Some industries lend themselves to circular initiatives more than others. For example, recirculation of metal scrap is straightforward, but extracting metal from industrial sludge is more chemically demanding. China's move away from primary industries to secondary ones, such as solar-panel manufacturing, will reap benefits from the circular economy. And increasing reliance on home-regenerated materials rather than imports will increase the country's resource security.

Next steps

China must still do much more. It needs a national goal and road map to achieve a level of resource intensity that is similar to that of OECD countries (currently around 0.5 kilograms per dollar of GDP). And it must champion regional and provincial achievements, giving rewards to eco-industrial parks that perform best. Data should be reported regularly. SND data are five years old, for example. Seeing the fiscal benefits, companies should have incentives to release accurate data.

Primary industries such as iron, steel and aluminium need strong targets for recirculation as part of the thirteenth and subsequent five-year plans. Increasingly, secondary industries such as wind energy, battery production and biotech should be assessed on the basis of their recirculation potential and performance over their whole life cycles.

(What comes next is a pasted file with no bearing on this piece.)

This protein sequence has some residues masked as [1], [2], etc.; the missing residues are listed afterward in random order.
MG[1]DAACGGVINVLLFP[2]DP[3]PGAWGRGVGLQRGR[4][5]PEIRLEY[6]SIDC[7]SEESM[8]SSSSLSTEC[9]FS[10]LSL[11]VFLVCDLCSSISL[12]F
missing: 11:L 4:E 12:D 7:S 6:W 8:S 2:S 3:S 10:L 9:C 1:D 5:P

Better circular-economy metrics need to be developed. The circular-economy index of China's statistics bureau needs clarification on what it means and what it measures. The OECD should similarly draw up reporting guidelines for all countries to follow. Researchers need to collaborate with China to improve metrics and conduct case studies of industrial symbiosis.

Mainstream economics perpetuates linear thinking with concepts such as GDP and the use of GDP growth as a sole performance measure for national economies. Performance measures such as circulation of resources need to be introduced into economists' models, to create an interest in the real flow of resources that underpins abstractions such as income and wealth.

In our view, the only solution to the world's resource-security problem is to move away from the linear economy and embrace the circular economy. China's strategies are a significant step forwards in bridging the global gap between economic and ecological sustainability.

Journal name: